Last week, an AP investigation rocked the cybersphere with the announcement that some Chinese manufacturers have been substituting the more dangerous heavy metal cadmium in place of lead in the shiny and cheap jewelry marketed to children throughout the United States.  In light of this announcement, the U.S. Consumer Product Safety Commission (CPSC) issued one if its own:

"Because of these recent developments, I have a message for parents, grandparents and caregivers: Do not allow young children to be given or to play with cheap metal jewelry, especially when they are unsupervised." 
Cadmium is a known carcinogen. Like lead, it can hinder brain development in young children, and they don't have to swallow an item to be exposed — they can get persistent, low-level doses by regularly sucking or biting jewelry with a high cadmium content.  Yet under CPSIA - the new toy safety law that sets stringent standards for lead in children's products - there is no specific regulation against using cadmium as a lead substitute in children's products.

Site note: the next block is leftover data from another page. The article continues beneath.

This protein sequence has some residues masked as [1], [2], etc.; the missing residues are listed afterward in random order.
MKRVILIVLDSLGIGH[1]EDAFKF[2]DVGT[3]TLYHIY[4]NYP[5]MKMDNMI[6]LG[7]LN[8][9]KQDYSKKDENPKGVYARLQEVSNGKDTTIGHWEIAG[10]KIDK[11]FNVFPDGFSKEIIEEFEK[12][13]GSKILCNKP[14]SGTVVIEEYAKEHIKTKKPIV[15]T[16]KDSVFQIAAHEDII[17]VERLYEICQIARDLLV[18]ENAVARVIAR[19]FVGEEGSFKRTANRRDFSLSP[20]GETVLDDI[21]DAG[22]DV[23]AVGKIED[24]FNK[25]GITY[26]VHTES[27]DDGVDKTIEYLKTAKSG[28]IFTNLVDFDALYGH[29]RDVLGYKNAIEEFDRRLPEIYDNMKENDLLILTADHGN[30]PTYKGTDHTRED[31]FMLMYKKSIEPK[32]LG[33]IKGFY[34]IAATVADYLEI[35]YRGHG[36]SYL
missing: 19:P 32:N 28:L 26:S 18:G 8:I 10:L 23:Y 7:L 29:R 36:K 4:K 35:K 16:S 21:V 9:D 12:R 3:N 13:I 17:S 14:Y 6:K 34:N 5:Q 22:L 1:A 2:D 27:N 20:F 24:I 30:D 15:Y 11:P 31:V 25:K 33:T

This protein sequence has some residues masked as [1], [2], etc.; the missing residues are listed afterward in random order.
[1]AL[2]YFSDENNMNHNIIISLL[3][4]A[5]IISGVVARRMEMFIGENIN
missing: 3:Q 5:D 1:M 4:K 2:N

This looks like a loophole that the CPSC is soon to fix.  "We are moving swiftly to stop the replacement of lead with cadmium and other hazardous heavy metals in children’s products imported from China. We are also actively investigating the jewelry cited in the recent AP story and will inform parents and consumers quickly of any actions we take as a result of our efforts. Our investigation is squarely focused on ensuring the safety of children," said CPSC Chairman Inez Tennenbaum on the CPSC blog entitled On Safety.  

His post continued, stating, "We have proof that lead in children’s jewelry is dangerous and was pervasive in the marketplace. To prevent young children from possibly being exposed to lead, cadmium or any other hazardous heavy metal, take the jewelry away," 

It's not often that the CPSC issues a warning this bold and direct.  So you can bet your metal trinkets that I'm going to heed it.  Time to get that cheap metal jewelry out of our homes and away from our kids.